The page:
Posted on February 9th, 2010 Add a comment >>
I was walking along a snowmobile trail/snow-covered dirt road recently and I came upon a group of birds all nervously chattering, flitting from branch to branch, and staying somewhat close to one another. I walked off the trail into the coniferous woods(red spruce, balsam fir) and stood there for a moment to watch the birds from their point of view(in the woods). Whether I was absolutely invisible or the birds had other things on their minds, they started to gather around me…no not like in “The Birds” movie of Alfred Hitchcock fame, but of a more curious nature.
In this tight little group were black-capped chickadees, boreal chickadees, red-breasted nuthatches, golden-crowned kinglets and a hairy woodpecker. Such a gathering would produce “ooh’s” and “ah’s” from any budding birder. I still ooh and ah over them but as someone who studies birds and works in the field watching them, I understand that they are illustrating what’s called “species flocking”.
In species flocking we find a group of birds that have literally flocked or gathered together for some beneficial reason. It’s made up of several different species and usually stays together as it moves, like a big bird-blob, through the woods.
This is a behavioral function that allows for several things. One is the fact that between them all, there are a bunch of eyes on the look out for food. As I stood quietly in the woods I followed a black-capped chickadee that worked a tree branch very close to my face. The bird crept along the branch, tipping upside down to view the underside of the branch. That’s where most of the overwintering spiders and insects are found.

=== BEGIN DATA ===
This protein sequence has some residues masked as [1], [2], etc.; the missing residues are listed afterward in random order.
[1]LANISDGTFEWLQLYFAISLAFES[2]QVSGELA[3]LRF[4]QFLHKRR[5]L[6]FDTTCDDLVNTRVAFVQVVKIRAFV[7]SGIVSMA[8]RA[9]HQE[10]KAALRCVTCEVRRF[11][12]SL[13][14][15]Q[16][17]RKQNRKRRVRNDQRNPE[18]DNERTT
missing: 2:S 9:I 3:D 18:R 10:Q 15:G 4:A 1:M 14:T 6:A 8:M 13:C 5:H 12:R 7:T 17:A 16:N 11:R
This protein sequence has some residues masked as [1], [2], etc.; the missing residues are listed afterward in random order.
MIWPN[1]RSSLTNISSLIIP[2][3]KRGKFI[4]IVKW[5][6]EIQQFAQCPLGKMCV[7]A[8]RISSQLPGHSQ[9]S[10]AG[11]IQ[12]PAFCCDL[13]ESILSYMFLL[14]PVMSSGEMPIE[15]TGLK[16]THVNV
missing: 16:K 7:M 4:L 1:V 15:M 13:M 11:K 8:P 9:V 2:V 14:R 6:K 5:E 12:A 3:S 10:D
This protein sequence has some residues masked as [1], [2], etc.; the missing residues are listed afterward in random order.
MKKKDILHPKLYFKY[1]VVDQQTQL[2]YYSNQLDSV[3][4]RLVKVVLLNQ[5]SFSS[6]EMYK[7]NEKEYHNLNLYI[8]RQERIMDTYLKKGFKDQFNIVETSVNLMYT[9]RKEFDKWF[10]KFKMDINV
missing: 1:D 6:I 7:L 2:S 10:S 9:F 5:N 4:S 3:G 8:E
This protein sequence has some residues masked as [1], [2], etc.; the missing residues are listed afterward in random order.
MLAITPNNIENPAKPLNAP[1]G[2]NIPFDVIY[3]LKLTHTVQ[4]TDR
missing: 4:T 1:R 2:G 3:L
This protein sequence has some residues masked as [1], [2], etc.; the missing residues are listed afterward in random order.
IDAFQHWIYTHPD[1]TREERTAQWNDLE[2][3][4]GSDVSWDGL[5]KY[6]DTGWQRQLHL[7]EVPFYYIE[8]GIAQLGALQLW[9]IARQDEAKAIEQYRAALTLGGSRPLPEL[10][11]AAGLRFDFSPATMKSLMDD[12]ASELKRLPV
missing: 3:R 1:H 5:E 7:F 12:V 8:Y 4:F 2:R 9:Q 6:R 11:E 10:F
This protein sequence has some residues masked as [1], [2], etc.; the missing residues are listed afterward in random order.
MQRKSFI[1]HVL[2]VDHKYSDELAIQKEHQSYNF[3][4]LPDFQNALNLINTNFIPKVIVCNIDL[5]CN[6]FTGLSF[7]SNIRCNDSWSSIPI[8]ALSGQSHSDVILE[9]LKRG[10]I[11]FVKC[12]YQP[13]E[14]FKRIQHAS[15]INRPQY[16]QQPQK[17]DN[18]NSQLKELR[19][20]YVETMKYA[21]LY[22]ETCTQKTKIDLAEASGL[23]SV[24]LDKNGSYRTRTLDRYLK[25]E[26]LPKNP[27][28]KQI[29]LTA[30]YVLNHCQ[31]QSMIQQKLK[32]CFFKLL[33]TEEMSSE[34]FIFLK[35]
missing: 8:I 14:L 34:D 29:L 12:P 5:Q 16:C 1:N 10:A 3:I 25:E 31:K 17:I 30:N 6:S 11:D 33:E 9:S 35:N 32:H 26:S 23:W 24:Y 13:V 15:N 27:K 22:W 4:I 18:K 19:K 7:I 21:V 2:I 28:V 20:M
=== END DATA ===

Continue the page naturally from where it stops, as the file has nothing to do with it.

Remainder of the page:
But then the chickadee flew to the ground near my feet and carefully hopped along at the base of the trunk looking for food. At one point it stared, looking at the trunk…maybe for something moving?
Another benefit to flocking is many eyes looking for predators. Two birds(black-capped chickadee) in this group discovered me standing there and let out a scolding dee-dee-dee. This in turn alarmed the nearby boreal chickadee who let out a scolding call of its own. All the group was warned! The birds didn’t seem too concerned about me as they continued to feed and flow by me.
Here we see the old adage of “There is safety in numbers” put to use. Anyone of these birds can detect a predator and signal to the group what’s up. I find this fascinating and also curious because at any other time of the year you would never find this kind mixing of species. Migration would be the exception but these are not migratory birds. They stay in the Adirondacks all year long. Chickadees have their needs, nuthatches have their needs and the same for kinglets I guess.
But as this very difficult time of the year, birds tend to rely on each other for the finding of food resources, predator detection, and predator protection.
Another example of this behavior of flocking is when birds find a owl or a hawk in a tree and suddenly dozens of birds start scolding the predator and eventually chase it away. Again, safety in numbers.
As I sat there, slowly all the birds paraded through my little area of the woods and within minutes the chatter was gone. The flock moved on and soon the woods was quiet again. It sorta felt like a little wave approached then receded. A very hyper wave that is.
Photo: black-capped chickadee – Danielle Langlois/Wikipedia